WICCA (sometimes called Wicce, The Craft, or The Old
Religion by its practitioners) is an ancient religion of love for life and nature. Many unlearned people assume that Wicca
and Witchcraft are the same. Though, many times, the two will cross lines into each other, they are for the most part seperate
beliefs that work together.
In prehistoric times, people respected the great forces of Nature and celebrated the cycles
of the seasons and the moon. They saw divinity in the sun and moon, in the Earth Herself, and in all life. The creative energies
of the universe were personified: feminine and masculine principles became Goddesses and Gods. These were not semi-abstract,
superhuman figures set apart from Nature: they were embodied in earth and sky, women and men, and even plants and animals.
They were, for the most part, an incarnation of nature itself.
This viewpoint is still central to present-day Wicca. To most Wiccans, everything in Natures
-- and all Goddesses and Gods -- are true aspects of Deity. The aspects most often celebrated in the Craft, however, are the
Triple Goddess of the Moon (Who is Maiden, Mother, and Crone) and the Horned God of the wilds. These have many names in various
Though some practice alone or with only their families, many Wiccans are organized into
covens of three to thirteen members. Some even large "churches" exist, but they are few and far between. Some are led by a
High Priestess or Priest, many by a Priestess/Priest team; others rotate or share leadership. Some covens are highly structured
and hierarchical, while others may be informal. Often extensive training is required before initiation, and coven membership
is considered an important commitment.
There are many branches or "traditions" of Wicca in the United States and elsewhere, such
as the Gardnerian, Alexandrian, Welsh Traditional, Dianic, Faery, Seax-Wica and others. All adhere to a code of ethics. None
engage in the disreputable practices of some modern "cults," such as isolating and brainwashing impressionable, lonely young
people. Genuine Wiccans welcome sisters and brothers. They prefer to be part of a "family style unit" or brother/sisterhood.
They never accept disciples, followers or victims.
Coven meetings include ritual, celebration and magick (the "k" is added to distinguish
it from stage illusions or modern magic). Wiccan magick is not, for the most part, a visable magick. It does not hold the
glamor of stage magic or the dark fantasy of old horror movies; it operates in harmony with natural laws and is usually less
spectacular -- though effective. Various techniques are used to heal people and animals, seek guidance, or improve members'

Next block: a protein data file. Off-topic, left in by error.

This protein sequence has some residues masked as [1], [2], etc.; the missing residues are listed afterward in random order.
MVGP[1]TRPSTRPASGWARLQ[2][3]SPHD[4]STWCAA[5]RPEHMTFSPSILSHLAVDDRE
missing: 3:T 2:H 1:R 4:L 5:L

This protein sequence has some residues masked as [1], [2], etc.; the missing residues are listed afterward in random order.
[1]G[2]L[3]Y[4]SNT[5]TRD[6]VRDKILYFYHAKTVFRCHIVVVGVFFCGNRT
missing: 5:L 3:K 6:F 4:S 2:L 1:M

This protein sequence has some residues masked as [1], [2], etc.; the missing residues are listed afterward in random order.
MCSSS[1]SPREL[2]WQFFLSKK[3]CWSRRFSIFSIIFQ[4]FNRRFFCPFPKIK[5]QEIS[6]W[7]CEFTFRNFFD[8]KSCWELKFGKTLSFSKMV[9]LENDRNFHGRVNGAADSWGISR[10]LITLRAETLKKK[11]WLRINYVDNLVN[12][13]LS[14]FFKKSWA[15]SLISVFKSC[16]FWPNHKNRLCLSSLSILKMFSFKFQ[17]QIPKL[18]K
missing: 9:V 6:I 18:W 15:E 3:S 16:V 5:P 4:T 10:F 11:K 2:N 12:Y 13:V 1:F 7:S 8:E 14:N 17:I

lives in specific ways. Positive goals are sought: cursing and "evil spells" are repugnant to practitioners of the Old Religion.
Wiccans tend to be strong supporters of environmental protection, equal rights, global,
peace and religious freedom, and sometimes magick is used toward such goals.
Wiccan beliefs do not include such Judeo-Christian concepts as original sin, vicarious
atonement, divine judgment or bodily resurrection. Craft folk believe in a beneficent universe, the laws of karma and reincarnation,
and divinity inherent in every human being and all of Nature. Yet laughter and pleasure are part of their spiritual tradition,
and they enjoy singing, dancing, feasting, and love.
Wiccans tend to be individualists, and have no central holy book, prophet, or church authority.
They draw inspiration and insight from science, and personal experience. Each practitioner keeps a personal book or journal
in which s/he records magickal "recipes," dreams, invocations, songs, poetry and so on.
To most of the Craft, every religion has its own valuable perspective on the nature of
Deity and humanity's relationship to it: there is no One True Faith. Rather, religious diversity is necessary in a world of
diverse societies and individuals. Because of this belief, Wiccan groups do not actively recruit or proselytize: there is
an assumption that people who can benefit from the Wiccan way will "find their way home" when the time is right. Despite the
lack of evangelist zeal, many covens are quite willing to talk with interested people, and even make efforts to inform their
communities about the beliefs and practices of Wicca.